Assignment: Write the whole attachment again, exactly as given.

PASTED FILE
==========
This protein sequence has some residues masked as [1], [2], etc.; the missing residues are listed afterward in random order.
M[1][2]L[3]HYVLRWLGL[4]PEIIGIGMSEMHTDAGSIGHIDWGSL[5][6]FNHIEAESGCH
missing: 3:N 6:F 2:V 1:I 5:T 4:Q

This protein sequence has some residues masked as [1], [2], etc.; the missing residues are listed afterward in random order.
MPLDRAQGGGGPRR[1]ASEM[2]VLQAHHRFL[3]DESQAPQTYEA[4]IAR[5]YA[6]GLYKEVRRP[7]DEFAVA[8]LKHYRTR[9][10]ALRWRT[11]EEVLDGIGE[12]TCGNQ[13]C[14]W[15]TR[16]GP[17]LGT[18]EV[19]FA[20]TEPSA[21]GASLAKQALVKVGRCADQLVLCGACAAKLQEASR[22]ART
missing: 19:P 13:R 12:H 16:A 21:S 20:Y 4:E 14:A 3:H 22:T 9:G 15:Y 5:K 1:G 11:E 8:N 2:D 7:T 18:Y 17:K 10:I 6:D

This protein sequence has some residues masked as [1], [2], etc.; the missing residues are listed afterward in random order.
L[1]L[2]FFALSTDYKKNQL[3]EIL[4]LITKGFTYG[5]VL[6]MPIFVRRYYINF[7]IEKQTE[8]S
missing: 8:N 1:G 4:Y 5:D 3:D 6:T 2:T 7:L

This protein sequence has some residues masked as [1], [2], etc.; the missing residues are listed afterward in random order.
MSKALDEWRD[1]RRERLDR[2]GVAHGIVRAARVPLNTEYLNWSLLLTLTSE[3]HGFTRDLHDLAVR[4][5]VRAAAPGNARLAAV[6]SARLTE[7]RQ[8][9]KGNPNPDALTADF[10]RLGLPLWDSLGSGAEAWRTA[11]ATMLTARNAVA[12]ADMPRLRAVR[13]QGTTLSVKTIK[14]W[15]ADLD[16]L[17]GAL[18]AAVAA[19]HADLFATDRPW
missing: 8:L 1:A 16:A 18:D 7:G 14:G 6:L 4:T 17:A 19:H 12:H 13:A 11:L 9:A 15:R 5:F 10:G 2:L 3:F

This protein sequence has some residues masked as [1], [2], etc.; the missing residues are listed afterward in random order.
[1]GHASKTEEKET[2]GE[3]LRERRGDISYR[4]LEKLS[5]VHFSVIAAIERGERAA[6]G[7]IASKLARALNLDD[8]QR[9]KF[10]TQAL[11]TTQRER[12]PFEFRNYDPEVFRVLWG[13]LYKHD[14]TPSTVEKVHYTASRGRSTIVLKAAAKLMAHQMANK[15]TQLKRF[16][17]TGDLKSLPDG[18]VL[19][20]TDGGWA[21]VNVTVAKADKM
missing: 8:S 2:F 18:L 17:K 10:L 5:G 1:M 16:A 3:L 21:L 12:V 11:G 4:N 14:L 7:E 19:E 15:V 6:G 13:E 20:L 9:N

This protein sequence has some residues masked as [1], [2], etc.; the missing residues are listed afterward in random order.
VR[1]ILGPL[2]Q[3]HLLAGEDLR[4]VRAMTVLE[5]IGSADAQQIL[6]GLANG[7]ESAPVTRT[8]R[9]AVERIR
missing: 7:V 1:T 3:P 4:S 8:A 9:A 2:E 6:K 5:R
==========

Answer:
This protein sequence has some residues masked as [1], [2], etc.; the missing residues are listed afterward in random order.
M[1][2]L[3]HYVLRWLGL[4]PEIIGIGMSEMHTDAGSIGHIDWGSL[5][6]FNHIEAESGCH
missing: 3:N 6:F 2:V 1:I 5:T 4:Q

This protein sequence has some residues masked as [1], [2], etc.; the missing residues are listed afterward in random order.
MPLDRAQGGGGPRR[1]ASEM[2]VLQAHHRFL[3]DESQAPQTYEA[4]IAR[5]YA[6]GLYKEVRRP[7]DEFAVA[8]LKHYRTR[9][10]ALRWRT[11]EEVLDGIGE[12]TCGNQ[13]C[14]W[15]TR[16]GP[17]LGT[18]EV[19]FA[20]TEPSA[21]GASLAKQALVKVGRCADQLVLCGACAAKLQEASR[22]ART
missing: 19:P 13:R 12:H 16:A 21:S 20:Y 4:E 14:A 3:H 22:T 9:G 15:Y 5:K 1:G 11:E 8:N 2:D 7:T 18:Y 17:K 10:I 6:D

This protein sequence has some residues masked as [1], [2], etc.; the missing residues are listed afterward in random order.
L[1]L[2]FFALSTDYKKNQL[3]EIL[4]LITKGFTYG[5]VL[6]MPIFVRRYYINF[7]IEKQTE[8]S
missing: 8:N 1:G 4:Y 5:D 3:D 6:T 2:T 7:L

This protein sequence has some residues masked as [1], [2], etc.; the missing residues are listed afterward in random order.
MSKALDEWRD[1]RRERLDR[2]GVAHGIVRAARVPLNTEYLNWSLLLTLTSE[3]HGFTRDLHDLAVR[4][5]VRAAAPGNARLAAV[6]SARLTE[7]RQ[8][9]KGNPNPDALTADF[10]RLGLPLWDSLGSGAEAWRTA[11]ATMLTARNAVA[12]ADMPRLRAVR[13]QGTTLSVKTIK[14]W[15]ADLD[16]L[17]GAL[18]AAVAA[19]HADLFATDRPW
missing: 8:L 1:A 16:A 18:D 7:G 14:G 6:L 4:T 17:A 19:H 12:H 13:A 11:L 9:A 15:R 5:F 10:G 2:L 3:F

This protein sequence has some residues masked as [1], [2], etc.; the missing residues are listed afterward in random order.
[1]GHASKTEEKET[2]GE[3]LRERRGDISYR[4]LEKLS[5]VHFSVIAAIERGERAA[6]G[7]IASKLARALNLDD[8]QR[9]KF[10]TQAL[11]TTQRER[12]PFEFRNYDPEVFRVLWG[13]LYKHD[14]TPSTVEKVHYTASRGRSTIVLKAAAKLMAHQMANK[15]TQLKRF[16][17]TGDLKSLPDG[18]VL[19][20]TDGGWA[21]VNVTVAKADKM
missing: 8:S 2:F 18:L 17:K 10:L 5:G 1:M 16:A 3:L 21:L 12:V 11:G 4:N 14:L 7:E 19:E 15:V 6:G 13:E 20:L 9:N

This protein sequence has some residues masked as [1], [2], etc.; the missing residues are listed afterward in random order.
VR[1]ILGPL[2]Q[3]HLLAGEDLR[4]VRAMTVLE[5]IGSADAQQIL[6]GLANG[7]ESAPVTRT[8]R[9]AVERIR
missing: 7:V 1:T 3:P 4:S 8:A 9:A 2:E 6:K 5:R